Tuesday, March 24, 2009

The great cryptographic demolition derby

Tonight ISSA-BE was hosting a talk by Bruce Schneier.

The talk was in two parts. The first part was about cryptography and actually about a thing called the great cryptographic demolition derby. NIST has organised a first crypto contest and the winner was AES. Bruce was a participant with the blowfish algorithm.

Currently there is another contest for hash algorithms to replace SHA2. At the start there were 64 algorithms and this summer 16 will go through to the next round. Next year the top 5 will be anounced and in 2011 the winner will be announced and be called SHA3.

The big advantage of such contests is that the top minds in the industry participate and everybody in the world can enter and try to crack algorithms.

One thing that I thought was interesting is that according to Bruce most cryptographic research happens in Europe and in some Asian countries. He thinks that the reason why in the US is not so overwhelming represented is that the funding in the US is dependent of the DoD and the National Science Foundation and there not so happy that we could make things the goverment is not able to read.

The second part of the talk was about security in general. Security is a trade off. The trade off can is not always about money. It can be time, ease of use, ...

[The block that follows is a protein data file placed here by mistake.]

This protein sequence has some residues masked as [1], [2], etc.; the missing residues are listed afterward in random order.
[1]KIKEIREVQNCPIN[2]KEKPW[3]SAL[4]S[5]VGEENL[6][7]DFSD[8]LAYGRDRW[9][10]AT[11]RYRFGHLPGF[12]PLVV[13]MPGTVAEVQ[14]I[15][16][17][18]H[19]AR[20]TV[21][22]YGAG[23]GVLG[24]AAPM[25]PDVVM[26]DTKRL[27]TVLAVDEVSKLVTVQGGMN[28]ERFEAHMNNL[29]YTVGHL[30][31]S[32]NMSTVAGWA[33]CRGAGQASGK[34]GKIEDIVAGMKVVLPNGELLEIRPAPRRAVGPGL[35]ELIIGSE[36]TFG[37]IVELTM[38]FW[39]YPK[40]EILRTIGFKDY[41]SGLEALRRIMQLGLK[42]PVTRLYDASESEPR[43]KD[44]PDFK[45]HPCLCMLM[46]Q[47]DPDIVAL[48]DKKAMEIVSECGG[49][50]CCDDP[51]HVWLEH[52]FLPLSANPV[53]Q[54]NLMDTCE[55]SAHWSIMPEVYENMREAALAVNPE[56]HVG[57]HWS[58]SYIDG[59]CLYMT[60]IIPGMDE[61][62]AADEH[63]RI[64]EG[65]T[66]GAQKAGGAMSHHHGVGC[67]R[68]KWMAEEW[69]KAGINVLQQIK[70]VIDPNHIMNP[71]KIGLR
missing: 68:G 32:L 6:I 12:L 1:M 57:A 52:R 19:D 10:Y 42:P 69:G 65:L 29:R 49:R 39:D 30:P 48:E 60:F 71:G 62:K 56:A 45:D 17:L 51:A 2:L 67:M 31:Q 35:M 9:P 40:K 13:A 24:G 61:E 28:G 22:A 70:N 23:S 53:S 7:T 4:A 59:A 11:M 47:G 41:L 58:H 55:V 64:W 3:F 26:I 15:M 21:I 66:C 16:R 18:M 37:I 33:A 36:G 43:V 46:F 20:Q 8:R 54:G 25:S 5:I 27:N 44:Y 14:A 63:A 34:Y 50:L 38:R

A very clear example to illustrate this was about a bulletproof vest. They are very efficient in stopping bullets and there are many bullets in this world but nobody at the talk wore a bulletproof vest. Why? Simply because the risk of being shot at the talk was acceptable to those who attended it.

Security is always a trade off between benefits and costs and that is the only economic perspective according to Schneier. To illustrate this he made an example of the way we pick out a restaurant. If you are in a town and don't know any good restaurant you pick one based on unclear biased criteria that make sense to you. The same goes for security, we make decisions based on what we know but actually there is no way for us to proof that the decision is correct.

All we want is adequate security at a reasonable cost. It seems that somewhere in security the trade off is more difficult that in real life (see the restaurant example)

There is a theoretical 'right' answer to the question "what is adequate security and a reasonable cost?" but things like cultural differences, regulatory environment and the amount of data we have about the risk influence the right answer and so it will be different each time.

Bruce also talked about the mandatory breach disclosure law in some US states. I think this would be a good idea to have this all over the world. At least we would know what happens. I am aware of the fact that this could do serious image damage to a company but comming clean is to me the first step in repairing the damage the company caused. I asked if there is a list on which we could check which companies suffered from which attacks, but Bruce wasn't aware of an existing list.

Another point that came up was the European data protection act. One of the illusions we have is that we own our private data but if you actually if you think about it your data is owned by your governement and companies. In Europe we have some protection due to this act but in most places on this planet this is not the case.